The year 1941 was pivotal for Sullivan. Her childhood friend, Pierre Gauvreau, introduced her to Paul-Émile Borduas. Although he had attended grade school for a total of only five years, Borduas was to become one of Quebec's most influential visual art teachers and thinkers. When Sullivan met him, he was teaching at École du meuble, a rival art school to École des beaux-arts. Sullivan became one of numerous young artists attracted to his views on painting and joined a group of students who met with Borduas outside of formal classes to discuss art and politics. Borduas urged his young colleagues to reject conformity. "The future remains unknown," he wrote in 1942, "but it will reveal its secret only to those who do not fear life, who give themselves generously to it, spontaneously transcending the past."
Sullivan's meeting with Borduas resulted in her inclusion as a member of an interdisciplinary group of sixteen artists who were christened the "Automatists" by writer Tancrède Marsil Jr. in the February 28, 1947 edition of the University of Montréal paper, Quartier Latin. The name aptly referenced Borduas' interest in the French Surrealists and the automatic techniques they used to let images and colours flow in their artwork without any preplanning. Similarly, the Automatists argued that art should be the spontaneous, subconscious expression of the artist, created without any preconceived ideas, self-censorship or revision. Eventually, however, the Automatists distanced themselves from the Surrealists' penchant for figurative illustrations of dream states in order to forge their own aesthetic because, unlike the Surrealists, the Automatists felt that the best way to access and liberate the subconscious was through non-objective forms.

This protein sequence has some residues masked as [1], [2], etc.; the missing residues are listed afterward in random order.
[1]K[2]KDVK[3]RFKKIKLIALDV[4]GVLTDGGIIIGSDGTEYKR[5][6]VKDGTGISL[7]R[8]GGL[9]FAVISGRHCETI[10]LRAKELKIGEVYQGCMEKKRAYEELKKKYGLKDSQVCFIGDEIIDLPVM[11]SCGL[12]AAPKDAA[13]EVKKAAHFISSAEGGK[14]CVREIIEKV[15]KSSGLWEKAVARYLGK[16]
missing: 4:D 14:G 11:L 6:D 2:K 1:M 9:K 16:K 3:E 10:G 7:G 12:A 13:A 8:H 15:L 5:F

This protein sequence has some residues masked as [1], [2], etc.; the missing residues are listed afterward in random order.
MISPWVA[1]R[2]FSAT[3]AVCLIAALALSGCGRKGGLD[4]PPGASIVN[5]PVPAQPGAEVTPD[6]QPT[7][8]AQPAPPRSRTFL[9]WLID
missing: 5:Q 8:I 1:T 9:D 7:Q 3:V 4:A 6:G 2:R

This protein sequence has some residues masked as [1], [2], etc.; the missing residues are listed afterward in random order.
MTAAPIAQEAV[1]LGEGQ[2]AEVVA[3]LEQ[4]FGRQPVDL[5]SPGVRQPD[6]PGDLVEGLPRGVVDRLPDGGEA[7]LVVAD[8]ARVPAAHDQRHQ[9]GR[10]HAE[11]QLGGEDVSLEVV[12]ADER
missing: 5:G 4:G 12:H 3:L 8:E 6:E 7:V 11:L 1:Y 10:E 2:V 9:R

Stylistically, the Automatists' work was generally more akin to the American Abstract Expressionists' paintings than to those of the Surrealists. What distinguished the Automatists from their counterparts south of the border, however, was a deliberate politicization of art far beyond the aesthetic. The Automatists' rebellion against traditional art was emblematic of a larger, more overtly political cause: the rejection of aesthetic and social conformity. The Automatists wanted to liberate the subconscious through the creation of abstract art and also to liberate Québec from the rigid traditionalism of the dominant religious and political institutions in their province.
The Automatists' open-mindedness and eagerness to discover the unknown were qualities that, not surprisingly, helped to make them adventurous internationalists, curious to engage with new ideas fermenting in other parts of North America and Europe during the 1940s and 1950s. Many in the group lived abroad for extended periods during these decades and Sullivan was no exception. (next page)
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